Perceptual dialectology is used to explore how non-linguists see regional language variation. This topic ties into what is known as ‘folk linguistics,’ or the beliefs that non-linguists have about language. These beliefs include everything from what makes different accents sound differently to one another, where exactly these accents are spoken, and even why non-linguists think there is so much (or so little!) accent variation.
This method of data collection also tells us something about how non-linguists feel about people who speak with these accents. In other words, perceptual dialectology is not only used to collect data on attitudes about language, but it also looks at how non-linguists view the people who speak with these accents.
To explore these insights into language and social attitudes, perceptual dialectology researchers use a map task. You can see an example of a completed map task in the image at the top of this page, which is also available in full using this link.
Here, a participant has drawn labels and boundaries on a blank map of the United Kingdom to show where they think different accent groups can be found geographically. We can see which sounds and words are salient to the participant, as well as how the participant distinguishes between one accent from other, geographically-close accents. The map also reveals how the participant feels toward particular accent groups and their speakers. For example, this participant appears to associate speakers from Liverpool with being ‘cheeky’ and ‘feisty’.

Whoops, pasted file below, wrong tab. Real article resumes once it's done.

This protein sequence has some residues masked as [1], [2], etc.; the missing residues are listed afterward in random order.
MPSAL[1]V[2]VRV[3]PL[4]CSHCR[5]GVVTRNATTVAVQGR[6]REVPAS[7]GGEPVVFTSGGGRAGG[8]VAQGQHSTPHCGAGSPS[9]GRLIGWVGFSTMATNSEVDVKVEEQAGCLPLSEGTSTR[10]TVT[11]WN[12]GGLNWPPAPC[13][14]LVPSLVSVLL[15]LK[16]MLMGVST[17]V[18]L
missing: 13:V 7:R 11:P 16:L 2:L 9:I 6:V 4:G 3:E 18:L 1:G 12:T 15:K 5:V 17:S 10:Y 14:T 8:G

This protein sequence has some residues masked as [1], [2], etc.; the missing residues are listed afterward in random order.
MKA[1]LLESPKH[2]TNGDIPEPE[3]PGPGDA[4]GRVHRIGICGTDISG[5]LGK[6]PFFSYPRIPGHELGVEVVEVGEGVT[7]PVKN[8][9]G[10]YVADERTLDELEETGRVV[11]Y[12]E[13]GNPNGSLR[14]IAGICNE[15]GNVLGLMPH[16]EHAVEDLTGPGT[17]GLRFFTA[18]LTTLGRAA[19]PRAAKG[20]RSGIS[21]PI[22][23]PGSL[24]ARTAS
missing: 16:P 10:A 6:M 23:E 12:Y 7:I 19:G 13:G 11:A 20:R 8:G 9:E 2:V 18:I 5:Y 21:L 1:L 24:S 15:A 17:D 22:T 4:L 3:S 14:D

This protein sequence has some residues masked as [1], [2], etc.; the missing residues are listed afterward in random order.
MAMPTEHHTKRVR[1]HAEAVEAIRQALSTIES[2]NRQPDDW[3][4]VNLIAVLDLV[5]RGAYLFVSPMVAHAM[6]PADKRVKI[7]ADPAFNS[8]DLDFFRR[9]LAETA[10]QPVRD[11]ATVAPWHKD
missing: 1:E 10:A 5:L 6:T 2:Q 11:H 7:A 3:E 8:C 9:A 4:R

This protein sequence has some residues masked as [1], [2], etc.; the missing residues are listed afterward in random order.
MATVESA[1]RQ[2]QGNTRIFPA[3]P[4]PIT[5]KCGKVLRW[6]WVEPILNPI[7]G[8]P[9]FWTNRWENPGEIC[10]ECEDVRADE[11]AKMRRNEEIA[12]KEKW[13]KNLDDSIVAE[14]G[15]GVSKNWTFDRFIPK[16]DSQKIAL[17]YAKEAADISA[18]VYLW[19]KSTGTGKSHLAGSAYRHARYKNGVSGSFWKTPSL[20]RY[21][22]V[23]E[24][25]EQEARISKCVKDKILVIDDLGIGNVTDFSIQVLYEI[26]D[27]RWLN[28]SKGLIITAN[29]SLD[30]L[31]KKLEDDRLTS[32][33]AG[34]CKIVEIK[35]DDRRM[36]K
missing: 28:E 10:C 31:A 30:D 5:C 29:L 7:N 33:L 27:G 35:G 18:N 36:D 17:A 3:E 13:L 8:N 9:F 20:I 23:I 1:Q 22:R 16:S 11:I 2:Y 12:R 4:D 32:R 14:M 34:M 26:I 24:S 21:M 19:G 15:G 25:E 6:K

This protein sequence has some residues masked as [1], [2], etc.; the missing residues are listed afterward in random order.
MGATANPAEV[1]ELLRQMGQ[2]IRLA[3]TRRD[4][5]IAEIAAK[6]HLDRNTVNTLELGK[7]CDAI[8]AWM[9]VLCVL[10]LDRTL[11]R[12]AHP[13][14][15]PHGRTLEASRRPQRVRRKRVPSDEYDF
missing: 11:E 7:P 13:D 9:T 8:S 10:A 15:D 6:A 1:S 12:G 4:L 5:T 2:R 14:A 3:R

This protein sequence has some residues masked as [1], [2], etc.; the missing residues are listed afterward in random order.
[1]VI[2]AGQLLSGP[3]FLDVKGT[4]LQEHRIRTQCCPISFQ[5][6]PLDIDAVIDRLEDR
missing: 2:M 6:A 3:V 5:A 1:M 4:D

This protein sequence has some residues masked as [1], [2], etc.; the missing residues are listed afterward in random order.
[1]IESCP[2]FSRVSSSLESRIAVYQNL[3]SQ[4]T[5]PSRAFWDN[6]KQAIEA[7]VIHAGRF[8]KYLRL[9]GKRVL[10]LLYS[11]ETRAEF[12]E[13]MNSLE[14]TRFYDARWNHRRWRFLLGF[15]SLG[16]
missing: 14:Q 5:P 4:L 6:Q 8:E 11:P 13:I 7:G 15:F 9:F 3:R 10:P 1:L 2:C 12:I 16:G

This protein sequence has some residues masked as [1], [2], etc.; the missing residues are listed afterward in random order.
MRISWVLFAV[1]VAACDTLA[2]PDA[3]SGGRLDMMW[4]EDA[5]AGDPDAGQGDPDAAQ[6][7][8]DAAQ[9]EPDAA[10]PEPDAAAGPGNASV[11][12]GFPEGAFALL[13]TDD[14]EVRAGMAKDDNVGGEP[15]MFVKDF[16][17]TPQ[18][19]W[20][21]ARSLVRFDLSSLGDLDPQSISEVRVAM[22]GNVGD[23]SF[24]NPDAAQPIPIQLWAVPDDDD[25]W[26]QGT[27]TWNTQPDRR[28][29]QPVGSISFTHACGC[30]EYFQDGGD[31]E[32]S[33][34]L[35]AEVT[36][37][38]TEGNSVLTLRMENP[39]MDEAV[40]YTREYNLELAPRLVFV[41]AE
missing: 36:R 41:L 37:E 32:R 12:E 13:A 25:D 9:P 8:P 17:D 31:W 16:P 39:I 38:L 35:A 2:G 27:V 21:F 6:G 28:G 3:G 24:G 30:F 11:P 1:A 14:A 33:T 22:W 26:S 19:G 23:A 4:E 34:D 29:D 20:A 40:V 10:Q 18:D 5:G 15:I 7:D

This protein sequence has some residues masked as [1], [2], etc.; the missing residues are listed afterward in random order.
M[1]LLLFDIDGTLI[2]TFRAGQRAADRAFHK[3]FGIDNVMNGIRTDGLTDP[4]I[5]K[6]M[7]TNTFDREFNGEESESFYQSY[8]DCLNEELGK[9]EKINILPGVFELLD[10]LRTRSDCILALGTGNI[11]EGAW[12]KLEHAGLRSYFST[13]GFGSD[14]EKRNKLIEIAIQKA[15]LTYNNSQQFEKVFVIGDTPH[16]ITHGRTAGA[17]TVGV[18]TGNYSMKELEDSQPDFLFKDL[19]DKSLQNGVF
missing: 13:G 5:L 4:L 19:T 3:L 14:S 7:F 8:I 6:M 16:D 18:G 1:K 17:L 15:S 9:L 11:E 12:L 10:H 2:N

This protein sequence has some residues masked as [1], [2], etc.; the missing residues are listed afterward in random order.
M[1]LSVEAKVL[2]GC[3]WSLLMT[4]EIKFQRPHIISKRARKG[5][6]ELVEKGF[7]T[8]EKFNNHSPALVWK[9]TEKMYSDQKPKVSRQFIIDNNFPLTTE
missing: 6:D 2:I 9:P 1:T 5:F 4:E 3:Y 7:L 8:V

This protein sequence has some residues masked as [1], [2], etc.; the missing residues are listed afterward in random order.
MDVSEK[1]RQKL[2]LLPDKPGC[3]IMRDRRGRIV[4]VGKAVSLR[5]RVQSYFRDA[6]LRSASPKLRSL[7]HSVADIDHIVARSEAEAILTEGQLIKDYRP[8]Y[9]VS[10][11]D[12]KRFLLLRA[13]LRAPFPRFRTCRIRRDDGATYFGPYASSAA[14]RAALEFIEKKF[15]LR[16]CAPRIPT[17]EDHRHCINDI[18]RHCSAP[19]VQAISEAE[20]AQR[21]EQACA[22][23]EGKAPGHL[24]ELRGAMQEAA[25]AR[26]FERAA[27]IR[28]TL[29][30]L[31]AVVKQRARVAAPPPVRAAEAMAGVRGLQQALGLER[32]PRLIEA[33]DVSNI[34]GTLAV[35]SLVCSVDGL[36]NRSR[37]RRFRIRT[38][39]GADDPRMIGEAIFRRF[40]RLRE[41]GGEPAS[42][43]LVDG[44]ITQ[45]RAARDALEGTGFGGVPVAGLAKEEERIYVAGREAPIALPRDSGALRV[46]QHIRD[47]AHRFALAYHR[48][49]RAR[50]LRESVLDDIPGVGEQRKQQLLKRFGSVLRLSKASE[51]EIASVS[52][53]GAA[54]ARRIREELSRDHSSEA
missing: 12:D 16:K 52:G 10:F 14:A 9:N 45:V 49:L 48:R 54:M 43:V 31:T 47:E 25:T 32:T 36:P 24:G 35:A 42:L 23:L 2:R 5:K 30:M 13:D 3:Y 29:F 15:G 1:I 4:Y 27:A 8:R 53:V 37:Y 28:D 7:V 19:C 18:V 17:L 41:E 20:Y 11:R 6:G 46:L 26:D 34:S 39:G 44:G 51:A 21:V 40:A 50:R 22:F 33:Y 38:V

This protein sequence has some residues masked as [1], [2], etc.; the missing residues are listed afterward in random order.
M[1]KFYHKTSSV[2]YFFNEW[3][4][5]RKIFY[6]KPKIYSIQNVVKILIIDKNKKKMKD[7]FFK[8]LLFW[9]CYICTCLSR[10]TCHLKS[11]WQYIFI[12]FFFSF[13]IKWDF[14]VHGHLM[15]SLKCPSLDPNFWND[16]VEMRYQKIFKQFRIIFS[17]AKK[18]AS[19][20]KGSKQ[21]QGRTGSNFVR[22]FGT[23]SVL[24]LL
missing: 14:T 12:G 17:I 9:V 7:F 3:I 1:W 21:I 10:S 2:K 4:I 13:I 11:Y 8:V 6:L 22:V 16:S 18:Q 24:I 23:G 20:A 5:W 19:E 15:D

Notice as well that this participant has far fewer boundaries and labels for Scotland, Northern Ireland and Wales than they do for England. This lack of detail might suggest that the participant is more familiar with English accents, forming views about speakers from other parts of the United Kingdom which are more heavily based on stereotypes. Another participant might hold completely different opinions about people from the same region.
To explore the robustness of these attitudes, therefore, a researcher might want to collect many completed maps. Doing so would form an overall map of language attitudes from a particular community or group. If a large number of maps were combined into a single ‘master’ map, any unique or rare opinions would be less influential on the labels and boundaries drawn. Having these maps (whether in isolation or combined), allows us to look at the differences between how linguists and non-linguists understand accent boundaries.
For example, the United Kingdom is known to have a large amount of regional variation right across the country. However, individual participants tend to draw maps which don’t come close to describing the real amount of accent variation that is present. Of course, there are many possible reasons for this apparent ‘gap’ in knowledge. These might include not being exposed to speakers of different accents or that non-linguists are using different criteria to differentiate between accents.
One benefit of this data collection approach is that the participants have a lot of control over their responses. This control comes from the maps being blank to start with. As such, researchers can gain real insight into a participant’s perception of accent boundaries and their language attitudes. It is also possible that many participants would find this task less intimidating than being interviewed directly.
Later on in this week of the course, we’ll discuss both the positive and negative aspects of a range of sociolinguistic data collection methods.
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